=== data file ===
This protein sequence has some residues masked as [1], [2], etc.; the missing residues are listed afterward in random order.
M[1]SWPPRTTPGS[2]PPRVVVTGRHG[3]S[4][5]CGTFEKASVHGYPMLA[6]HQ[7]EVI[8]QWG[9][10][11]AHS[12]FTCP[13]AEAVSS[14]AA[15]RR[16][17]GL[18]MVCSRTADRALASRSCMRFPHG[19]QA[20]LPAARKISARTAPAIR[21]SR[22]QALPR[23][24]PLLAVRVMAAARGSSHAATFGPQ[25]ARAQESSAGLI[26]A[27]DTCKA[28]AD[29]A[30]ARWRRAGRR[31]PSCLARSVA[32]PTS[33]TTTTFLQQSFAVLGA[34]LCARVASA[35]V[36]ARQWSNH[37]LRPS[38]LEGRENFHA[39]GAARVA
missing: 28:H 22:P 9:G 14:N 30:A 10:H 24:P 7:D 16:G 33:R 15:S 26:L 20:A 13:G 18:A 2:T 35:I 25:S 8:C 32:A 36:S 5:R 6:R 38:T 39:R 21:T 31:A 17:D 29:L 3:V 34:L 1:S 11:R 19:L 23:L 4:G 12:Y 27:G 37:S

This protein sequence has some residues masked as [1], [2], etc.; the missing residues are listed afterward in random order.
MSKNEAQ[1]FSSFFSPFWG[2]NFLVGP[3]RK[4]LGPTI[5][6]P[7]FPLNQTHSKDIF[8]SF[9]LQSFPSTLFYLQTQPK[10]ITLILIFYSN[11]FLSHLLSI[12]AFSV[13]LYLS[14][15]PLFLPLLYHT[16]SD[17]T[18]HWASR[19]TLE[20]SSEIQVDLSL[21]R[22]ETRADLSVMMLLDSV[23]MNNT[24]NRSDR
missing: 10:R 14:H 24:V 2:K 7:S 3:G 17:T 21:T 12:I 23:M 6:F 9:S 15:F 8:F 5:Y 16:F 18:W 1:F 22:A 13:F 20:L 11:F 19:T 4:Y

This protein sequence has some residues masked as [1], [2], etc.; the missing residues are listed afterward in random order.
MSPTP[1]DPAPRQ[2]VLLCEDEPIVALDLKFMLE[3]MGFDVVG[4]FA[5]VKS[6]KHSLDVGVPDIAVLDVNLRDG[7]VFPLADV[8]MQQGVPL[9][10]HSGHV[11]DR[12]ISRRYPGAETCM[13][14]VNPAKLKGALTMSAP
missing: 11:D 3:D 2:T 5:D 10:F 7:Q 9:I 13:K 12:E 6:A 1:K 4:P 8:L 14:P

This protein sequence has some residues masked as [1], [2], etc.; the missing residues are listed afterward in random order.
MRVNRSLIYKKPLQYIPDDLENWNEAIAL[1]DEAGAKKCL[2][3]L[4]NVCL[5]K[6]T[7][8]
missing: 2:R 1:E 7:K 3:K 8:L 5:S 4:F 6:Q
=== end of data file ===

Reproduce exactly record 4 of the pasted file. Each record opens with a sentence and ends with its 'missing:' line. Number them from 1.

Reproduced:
This protein sequence has some residues masked as [1], [2], etc.; the missing residues are listed afterward in random order.
MRVNRSLIYKKPLQYIPDDLENWNEAIAL[1]DEAGAKKCL[2][3]L[4]NVCL[5]K[6]T[7][8]
missing: 2:R 1:E 7:K 3:K 8:L 5:S 4:F 6:Q